In perhaps a not entirely masterful publicity stunt intended to retain The Donald’s current center stage position under the Klieg lights at the Birther Follies, The Great Entrepreneur Trump claimed he would demonstrate the ease with which an individual’s birth certificate can be publicly displayed for public scrutiny, in order to verify an American birth.
Let’s just say that if Houdini had performed stunts with this kind of flamboyant success, he’d have been the least famous Houdini in the phone book.
Whether the STRUMPET actually wants to curry favor with the majority in the Republican Party utilizing Reynolds Aluminum Foil as its haberdashery (According to polling, seventy-plus percent of Republican primary voters either believe the President was not born in the United States or aren’t sure) or it’s no more than his quadrennial mission to latch himself to the American presidential election cycle for the purpose of cheapskate brand embellishment, it’s not another triumph for the Master of Business Smarts.
All he could manage to post online is the same certificate of birth from New York that the State of Hawaii makes available to its citizens, one of them in particular. So, he has managed the awe-inspiring double-play of verifying the normative status of Obama’s Certificate of Life Birth from Hawaii, as well as raising questions about his own legitimate eligibility to serve as president.
Onward and upward, Great One.
Donald Trump made headlines earlier today when he provided what he said was a copy of his birth certificate — but a quick check reveals it’s actually not an official document.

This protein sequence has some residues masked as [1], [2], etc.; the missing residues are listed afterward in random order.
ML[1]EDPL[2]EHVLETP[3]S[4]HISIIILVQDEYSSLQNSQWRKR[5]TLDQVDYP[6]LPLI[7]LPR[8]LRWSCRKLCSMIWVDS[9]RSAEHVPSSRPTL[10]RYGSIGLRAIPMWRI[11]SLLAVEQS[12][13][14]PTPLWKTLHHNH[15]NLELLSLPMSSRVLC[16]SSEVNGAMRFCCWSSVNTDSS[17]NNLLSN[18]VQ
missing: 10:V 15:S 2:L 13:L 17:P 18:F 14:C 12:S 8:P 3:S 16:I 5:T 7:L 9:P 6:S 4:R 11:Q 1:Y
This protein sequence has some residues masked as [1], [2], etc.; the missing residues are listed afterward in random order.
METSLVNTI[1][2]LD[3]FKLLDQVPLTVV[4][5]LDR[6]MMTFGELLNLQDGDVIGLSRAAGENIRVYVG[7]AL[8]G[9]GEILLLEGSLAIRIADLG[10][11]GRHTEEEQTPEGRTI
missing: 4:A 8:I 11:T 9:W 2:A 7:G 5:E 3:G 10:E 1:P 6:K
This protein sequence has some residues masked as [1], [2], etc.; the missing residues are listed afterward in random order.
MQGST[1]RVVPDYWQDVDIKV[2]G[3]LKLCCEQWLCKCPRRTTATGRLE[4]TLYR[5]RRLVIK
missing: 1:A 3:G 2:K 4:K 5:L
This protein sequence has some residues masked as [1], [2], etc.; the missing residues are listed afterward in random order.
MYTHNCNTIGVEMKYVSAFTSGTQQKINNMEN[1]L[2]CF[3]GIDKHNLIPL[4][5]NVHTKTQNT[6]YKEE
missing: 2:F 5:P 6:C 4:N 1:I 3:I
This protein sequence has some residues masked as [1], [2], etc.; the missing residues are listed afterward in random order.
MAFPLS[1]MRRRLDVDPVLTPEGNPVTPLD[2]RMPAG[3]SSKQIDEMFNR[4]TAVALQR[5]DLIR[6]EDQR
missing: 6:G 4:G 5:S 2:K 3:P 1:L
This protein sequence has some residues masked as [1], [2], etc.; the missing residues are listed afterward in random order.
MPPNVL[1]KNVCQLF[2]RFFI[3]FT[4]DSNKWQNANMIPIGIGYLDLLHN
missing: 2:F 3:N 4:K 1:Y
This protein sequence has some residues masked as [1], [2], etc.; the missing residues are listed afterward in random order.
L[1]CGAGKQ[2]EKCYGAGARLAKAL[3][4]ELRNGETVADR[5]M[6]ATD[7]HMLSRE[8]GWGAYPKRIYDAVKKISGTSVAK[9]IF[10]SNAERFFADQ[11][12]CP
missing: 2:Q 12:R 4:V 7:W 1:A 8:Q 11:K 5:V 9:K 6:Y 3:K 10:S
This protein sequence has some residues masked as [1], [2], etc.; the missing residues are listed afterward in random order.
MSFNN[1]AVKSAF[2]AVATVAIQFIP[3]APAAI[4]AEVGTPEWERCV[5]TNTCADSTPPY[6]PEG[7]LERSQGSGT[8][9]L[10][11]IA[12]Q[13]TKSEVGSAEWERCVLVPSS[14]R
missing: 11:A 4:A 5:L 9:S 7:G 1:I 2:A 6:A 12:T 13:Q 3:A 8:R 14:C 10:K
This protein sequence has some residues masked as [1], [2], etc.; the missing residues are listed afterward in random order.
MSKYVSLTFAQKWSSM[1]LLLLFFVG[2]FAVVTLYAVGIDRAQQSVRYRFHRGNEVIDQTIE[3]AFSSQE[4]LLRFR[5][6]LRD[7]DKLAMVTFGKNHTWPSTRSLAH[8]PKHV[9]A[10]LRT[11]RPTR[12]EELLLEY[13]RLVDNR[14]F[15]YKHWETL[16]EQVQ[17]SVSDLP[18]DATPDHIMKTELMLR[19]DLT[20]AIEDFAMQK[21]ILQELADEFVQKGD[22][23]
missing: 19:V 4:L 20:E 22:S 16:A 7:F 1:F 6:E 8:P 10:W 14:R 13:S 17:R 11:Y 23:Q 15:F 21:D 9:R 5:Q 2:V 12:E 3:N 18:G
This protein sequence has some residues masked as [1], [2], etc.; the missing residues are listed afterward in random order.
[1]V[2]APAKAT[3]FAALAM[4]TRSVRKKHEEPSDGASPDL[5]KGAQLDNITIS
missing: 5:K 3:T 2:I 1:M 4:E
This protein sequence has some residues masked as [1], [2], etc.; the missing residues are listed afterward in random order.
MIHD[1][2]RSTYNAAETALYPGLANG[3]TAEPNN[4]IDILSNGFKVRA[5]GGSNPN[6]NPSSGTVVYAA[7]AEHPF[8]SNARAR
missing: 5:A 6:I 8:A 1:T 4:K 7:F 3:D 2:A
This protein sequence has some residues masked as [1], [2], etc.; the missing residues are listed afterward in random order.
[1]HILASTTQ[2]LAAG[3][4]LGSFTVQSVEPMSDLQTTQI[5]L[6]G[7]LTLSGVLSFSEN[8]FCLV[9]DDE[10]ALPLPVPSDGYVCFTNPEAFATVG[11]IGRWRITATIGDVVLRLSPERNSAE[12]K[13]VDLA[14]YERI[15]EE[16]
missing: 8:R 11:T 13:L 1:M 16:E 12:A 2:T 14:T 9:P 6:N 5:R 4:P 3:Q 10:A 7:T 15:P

The paper that Trump released says “Jamaica Hospital” on top and lists the date and time of what he says was his birth to “Mr. and Mrs. Fred C. Trump.” The piece of paper has a seal at the bottom.
But after several New York City-based readers contacted POLITICO’s Maggie Haberman, her call to city officials revealed that an actual birth certificate, which is issued by the Department of Health, would have the agency’s seal and also a signature of the city registrar – neither of which the Trump document has. Officials said the city Health Department is the “sole issuing authority” of official birth certificates in New York, and that the document would clearly say so, and “city officials said it’s not an official document.”
It appears instead to be a hospital “certificate of birth,” meaning the piece of paper the hospital gave to his family saying he was born. Such a document typically has the signature of the hospital administrator and the attending physician.
Trump lawyer and advisor Michael Cohen didn’t respond to Haberman’s question about the document.
Trump’s mother, it should be noted, was born in Scotland, which is not part of the United States. His plane is registered in the Bahamas, also a foreign country. This fact pattern — along with the wave of new questions surrounding what he claims is a birth certificate — raises serious doubts about his eligibility to serve as President of the United States.